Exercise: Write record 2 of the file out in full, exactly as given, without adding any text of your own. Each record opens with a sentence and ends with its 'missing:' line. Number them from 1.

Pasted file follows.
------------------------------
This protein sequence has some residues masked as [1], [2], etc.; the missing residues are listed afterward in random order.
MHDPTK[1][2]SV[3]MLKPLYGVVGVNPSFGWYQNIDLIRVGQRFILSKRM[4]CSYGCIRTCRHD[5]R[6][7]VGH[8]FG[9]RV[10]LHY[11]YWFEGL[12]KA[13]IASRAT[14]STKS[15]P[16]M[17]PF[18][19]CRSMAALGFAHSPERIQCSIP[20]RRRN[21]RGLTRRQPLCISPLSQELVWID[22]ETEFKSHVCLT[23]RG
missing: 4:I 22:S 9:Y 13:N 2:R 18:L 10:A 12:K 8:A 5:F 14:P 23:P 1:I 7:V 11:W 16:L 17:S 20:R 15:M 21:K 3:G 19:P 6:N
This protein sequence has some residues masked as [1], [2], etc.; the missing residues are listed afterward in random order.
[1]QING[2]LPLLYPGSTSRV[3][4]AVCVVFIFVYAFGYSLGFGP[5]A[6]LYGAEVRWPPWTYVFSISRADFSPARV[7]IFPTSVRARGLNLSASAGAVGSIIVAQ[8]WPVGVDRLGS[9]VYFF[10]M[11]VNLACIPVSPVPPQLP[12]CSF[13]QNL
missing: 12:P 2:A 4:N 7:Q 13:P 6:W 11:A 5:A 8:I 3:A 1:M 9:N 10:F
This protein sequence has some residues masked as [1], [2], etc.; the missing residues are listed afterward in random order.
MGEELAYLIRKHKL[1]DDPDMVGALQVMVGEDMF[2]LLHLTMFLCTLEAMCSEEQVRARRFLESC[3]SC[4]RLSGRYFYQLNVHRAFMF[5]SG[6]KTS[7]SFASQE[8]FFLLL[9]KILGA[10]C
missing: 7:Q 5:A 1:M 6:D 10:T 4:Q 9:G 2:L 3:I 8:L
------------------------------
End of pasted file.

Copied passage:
This protein sequence has some residues masked as [1], [2], etc.; the missing residues are listed afterward in random order.
[1]QING[2]LPLLYPGSTSRV[3][4]AVCVVFIFVYAFGYSLGFGP[5]A[6]LYGAEVRWPPWTYVFSISRADFSPARV[7]IFPTSVRARGLNLSASAGAVGSIIVAQ[8]WPVGVDRLGS[9]VYFF[10]M[11]VNLACIPVSPVPPQLP[12]CSF[13]QNL
missing: 12:P 2:A 4:N 7:Q 13:P 6:W 11:A 5:A 8:I 3:A 1:M 9:N 10:F